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Termination and Severance Policies

Learn about the legal processes for employee termination and severance in Cambodia

Notice period

In Cambodia, the notice period an employer or employee must provide before terminating an employment contract is regulated by the Cambodian Labor Law, specifically Articles 67, 70, and 75. The required length of notice depends on the type of contract and the employee's length of service.

Notice Periods for Fixed Duration Contracts (FDC)

For contracts of 6 months or less, no notice period is required as per Labor Law, Article 67. For contracts lasting more than 6 months to 1 year, a 10-day notice is required, and for those lasting more than 1 year, a 15-day notice is required. If an employer fails to provide proper notice before the end of an FDC, the contract may be automatically renewed for an equivalent period or become an Indefinite Duration Contract (IDC).

Notice Periods for Indefinite Duration Contracts (IDC)

The required notice periods for IDCs are based on the employee's length of continuous service with the employer. For employees who have served less than 6 months, a 7-day notice is required. For those who have served 6 months to 2 years, a 15-day notice is required. For employees who have served 2 to 5 years, a 1 month's notice is required. For those who have served 5 to 10 years, a 2 months' notice is required, and for those who have served more than 10 years, a 3 months' notice is required.

Important Considerations

Employees are entitled to up to two days of paid leave per week during the notice period to search for a new job as per Labor Law, Article 70. Additionally, employees may terminate their employment early during the notice period if they secure a new job.

Severance pay

Severance pay in Cambodia is primarily governed by the Cambodian Labor Law of 1997. The law distinguishes between severance pay based on the type of employment contract.

Fixed-Duration Contracts (FDC)

Employees under FDCs are entitled to severance pay upon the contract's expiration or lawful termination. The severance pay is calculated as a minimum of 5% of the total wages received during the contract's entire duration, as per Article 72 of the Labor Law.

Unlimited Duration Contracts (UDC)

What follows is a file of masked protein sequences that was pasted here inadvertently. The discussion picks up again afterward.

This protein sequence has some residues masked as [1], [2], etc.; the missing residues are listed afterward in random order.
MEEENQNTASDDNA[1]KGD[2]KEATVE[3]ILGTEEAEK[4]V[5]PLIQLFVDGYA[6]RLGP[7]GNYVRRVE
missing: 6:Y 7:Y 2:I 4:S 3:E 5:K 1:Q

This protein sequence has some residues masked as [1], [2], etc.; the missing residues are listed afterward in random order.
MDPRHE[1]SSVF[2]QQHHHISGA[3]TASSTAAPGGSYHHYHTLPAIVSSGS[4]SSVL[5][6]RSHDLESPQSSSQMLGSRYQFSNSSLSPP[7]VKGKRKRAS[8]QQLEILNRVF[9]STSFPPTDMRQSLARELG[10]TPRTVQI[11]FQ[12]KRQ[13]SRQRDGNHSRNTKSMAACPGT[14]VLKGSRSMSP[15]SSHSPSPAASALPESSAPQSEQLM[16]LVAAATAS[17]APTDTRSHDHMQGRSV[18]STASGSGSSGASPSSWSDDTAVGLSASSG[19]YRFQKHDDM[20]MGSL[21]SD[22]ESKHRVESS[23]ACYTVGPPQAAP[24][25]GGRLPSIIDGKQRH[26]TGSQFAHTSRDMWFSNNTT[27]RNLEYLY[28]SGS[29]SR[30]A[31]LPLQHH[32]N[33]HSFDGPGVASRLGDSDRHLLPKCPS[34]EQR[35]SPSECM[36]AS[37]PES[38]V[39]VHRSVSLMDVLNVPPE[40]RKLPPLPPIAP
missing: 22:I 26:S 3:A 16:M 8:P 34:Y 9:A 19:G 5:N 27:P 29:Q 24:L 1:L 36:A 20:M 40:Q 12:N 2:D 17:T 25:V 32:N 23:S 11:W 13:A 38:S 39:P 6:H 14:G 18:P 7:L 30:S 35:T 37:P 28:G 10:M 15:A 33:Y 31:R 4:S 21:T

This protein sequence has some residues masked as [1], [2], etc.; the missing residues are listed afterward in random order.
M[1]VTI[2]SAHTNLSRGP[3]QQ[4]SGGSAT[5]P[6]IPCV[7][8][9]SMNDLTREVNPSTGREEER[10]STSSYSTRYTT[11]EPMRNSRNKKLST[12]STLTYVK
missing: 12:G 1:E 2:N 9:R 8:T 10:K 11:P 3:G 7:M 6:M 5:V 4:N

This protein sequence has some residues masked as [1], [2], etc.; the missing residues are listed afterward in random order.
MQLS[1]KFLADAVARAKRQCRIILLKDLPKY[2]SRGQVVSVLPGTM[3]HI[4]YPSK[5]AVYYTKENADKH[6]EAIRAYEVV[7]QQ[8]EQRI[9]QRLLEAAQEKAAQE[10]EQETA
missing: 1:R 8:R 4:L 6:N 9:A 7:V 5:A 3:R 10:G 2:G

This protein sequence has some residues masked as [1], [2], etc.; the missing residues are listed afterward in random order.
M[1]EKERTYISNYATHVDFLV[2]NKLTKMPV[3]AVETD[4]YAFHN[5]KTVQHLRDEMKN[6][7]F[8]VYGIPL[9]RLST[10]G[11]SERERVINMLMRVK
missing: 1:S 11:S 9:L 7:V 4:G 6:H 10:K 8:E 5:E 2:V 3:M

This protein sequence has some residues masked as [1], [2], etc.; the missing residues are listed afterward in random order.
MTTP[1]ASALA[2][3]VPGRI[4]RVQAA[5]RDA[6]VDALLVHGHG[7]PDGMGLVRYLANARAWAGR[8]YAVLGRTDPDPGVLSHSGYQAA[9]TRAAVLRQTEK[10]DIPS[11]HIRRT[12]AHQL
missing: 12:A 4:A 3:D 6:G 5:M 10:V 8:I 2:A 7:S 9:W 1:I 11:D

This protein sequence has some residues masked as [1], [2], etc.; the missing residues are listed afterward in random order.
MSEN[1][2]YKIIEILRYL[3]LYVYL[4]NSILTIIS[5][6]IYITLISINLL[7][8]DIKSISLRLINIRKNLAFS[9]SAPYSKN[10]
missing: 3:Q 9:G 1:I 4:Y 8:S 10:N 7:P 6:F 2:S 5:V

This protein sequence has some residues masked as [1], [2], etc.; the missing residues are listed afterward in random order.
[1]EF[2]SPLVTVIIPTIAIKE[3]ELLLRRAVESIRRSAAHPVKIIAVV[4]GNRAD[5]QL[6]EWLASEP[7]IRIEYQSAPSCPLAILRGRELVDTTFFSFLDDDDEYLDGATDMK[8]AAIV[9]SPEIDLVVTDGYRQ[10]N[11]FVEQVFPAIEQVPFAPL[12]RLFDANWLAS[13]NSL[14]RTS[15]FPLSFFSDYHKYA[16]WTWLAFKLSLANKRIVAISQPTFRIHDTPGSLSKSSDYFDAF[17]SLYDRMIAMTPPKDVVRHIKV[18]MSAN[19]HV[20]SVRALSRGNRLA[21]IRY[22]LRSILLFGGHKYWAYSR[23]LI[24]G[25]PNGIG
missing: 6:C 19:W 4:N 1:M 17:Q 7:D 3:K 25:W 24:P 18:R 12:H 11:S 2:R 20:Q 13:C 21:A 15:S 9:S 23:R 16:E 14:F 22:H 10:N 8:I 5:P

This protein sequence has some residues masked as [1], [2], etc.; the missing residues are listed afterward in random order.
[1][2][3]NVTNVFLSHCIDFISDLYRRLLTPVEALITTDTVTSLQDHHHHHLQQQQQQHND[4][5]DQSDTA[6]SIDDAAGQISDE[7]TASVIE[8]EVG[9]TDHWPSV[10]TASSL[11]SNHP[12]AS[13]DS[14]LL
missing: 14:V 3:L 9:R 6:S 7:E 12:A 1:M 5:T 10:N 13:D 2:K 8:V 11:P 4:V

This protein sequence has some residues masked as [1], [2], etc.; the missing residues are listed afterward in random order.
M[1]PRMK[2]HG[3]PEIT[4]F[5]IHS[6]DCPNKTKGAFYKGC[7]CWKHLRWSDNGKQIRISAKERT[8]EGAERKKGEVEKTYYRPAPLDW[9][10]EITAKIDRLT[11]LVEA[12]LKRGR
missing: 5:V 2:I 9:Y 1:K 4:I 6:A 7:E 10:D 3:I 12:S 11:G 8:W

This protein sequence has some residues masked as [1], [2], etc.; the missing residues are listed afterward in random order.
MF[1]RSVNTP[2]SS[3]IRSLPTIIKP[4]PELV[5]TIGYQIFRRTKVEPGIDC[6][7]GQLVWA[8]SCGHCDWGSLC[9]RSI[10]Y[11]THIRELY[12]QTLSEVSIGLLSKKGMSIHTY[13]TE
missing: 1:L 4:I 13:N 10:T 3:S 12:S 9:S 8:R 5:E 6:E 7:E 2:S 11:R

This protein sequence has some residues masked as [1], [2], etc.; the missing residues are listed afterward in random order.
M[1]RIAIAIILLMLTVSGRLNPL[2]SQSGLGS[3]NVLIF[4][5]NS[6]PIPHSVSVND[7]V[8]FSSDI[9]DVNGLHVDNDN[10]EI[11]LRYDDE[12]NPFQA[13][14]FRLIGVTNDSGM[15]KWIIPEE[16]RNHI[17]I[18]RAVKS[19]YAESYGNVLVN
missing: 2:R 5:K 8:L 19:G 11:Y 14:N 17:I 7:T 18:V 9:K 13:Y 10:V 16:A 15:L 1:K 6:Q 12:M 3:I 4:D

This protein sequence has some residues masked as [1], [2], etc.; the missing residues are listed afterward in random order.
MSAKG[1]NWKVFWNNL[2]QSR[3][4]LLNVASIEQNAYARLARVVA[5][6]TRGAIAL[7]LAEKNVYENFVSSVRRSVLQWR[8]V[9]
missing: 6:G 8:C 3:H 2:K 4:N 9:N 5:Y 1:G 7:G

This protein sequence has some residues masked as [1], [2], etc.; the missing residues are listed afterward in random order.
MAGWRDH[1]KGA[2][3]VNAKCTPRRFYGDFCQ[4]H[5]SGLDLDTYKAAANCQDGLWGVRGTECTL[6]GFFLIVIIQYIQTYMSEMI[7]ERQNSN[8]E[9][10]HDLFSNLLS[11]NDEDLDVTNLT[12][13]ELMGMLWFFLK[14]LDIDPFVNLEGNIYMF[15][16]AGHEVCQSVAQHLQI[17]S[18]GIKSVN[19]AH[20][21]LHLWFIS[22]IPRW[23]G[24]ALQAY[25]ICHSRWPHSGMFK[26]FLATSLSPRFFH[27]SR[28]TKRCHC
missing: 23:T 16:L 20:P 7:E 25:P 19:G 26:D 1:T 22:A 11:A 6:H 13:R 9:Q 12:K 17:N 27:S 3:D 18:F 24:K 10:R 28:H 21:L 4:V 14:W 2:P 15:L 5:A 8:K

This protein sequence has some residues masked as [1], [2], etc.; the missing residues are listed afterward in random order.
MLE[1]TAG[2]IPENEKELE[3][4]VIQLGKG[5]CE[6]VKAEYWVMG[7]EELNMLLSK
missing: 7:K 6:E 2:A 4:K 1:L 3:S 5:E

Employees under UDCs are entitled to severance pay when their contract is terminated for reasons other than serious misconduct. The calculation of severance pay, according to Article 89 of the Labor Law, is based on the length of service. It is 7 days of wages and benefits for employment between 6 months and 1 year, and 15 days of wages and benefits for each full year of employment.

Changes to Severance Pay

The 2018 amendment to the Labor Law removed the previous cap on severance pay, which was a maximum of 6 months' wages.

Additional Notes on Severance Pay

Severance pay includes regular wages and other standard benefits. Employers are obligated to provide severance pay in addition to other end-of-contract payments such as final wages and unused leave compensation. Employees may forfeit severance pay rights if they terminate an employment contract without a valid legal reason.

The Cambodian Labor Law (1997) provides the primary legal framework for severance pay entitlements. Relevant Prakas (Ministerial Decrees) may provide additional clarifications and specific calculations methods for severance pay.

Termination process

Terminating an employee in Cambodia significantly depends on the type of employment contract in place.

Fixed-Duration Contracts (FDC)

FDCs generally expire on a pre-determined end date. No additional formal termination is necessary. Both the employer and employee can mutually agree to terminate the FDC early, with terms outlined in a written agreement signed in the presence of a labor inspector (Labor Law, Article 70). The employer or employee may terminate the FDC early for lawful reasons like force majeure or breach of contract, but specific procedures must be followed.

Unlimited Duration Contracts (UDC)

An employer must observe notice periods and may need to provide valid justification (Labor Law, Articles 75 and 83). Examples include economic hardship, redundancy, or disciplinary reasons. An employee can terminate a UDC with notice but may forfeit severance pay if no valid legal justification exists.

General Procedures for Termination

  1. Notification: Written termination notice must specify the reason(s), effective date, and applicable compensation. Notice periods, if applicable, must be observed.
  2. Documentation: A written record of termination should be kept, ideally signed by both parties.
  3. Settlement of Entitlements: This includes payment of final wages and unused leave compensation.

Important Considerations

Disputes about termination may proceed to mediation or arbitration and ultimately to labor courts. Collective Bargaining Agreements (CBA) may contain additional provisions and procedures regarding termination.

The primary legal source for employment termination is the Cambodian Labor Law (1997), outlining notice periods, compensation requirements, and grounds for dismissal. Specific Prakas (Ministerial Decrees) may be issued relating to termination procedures and administrative requirements.

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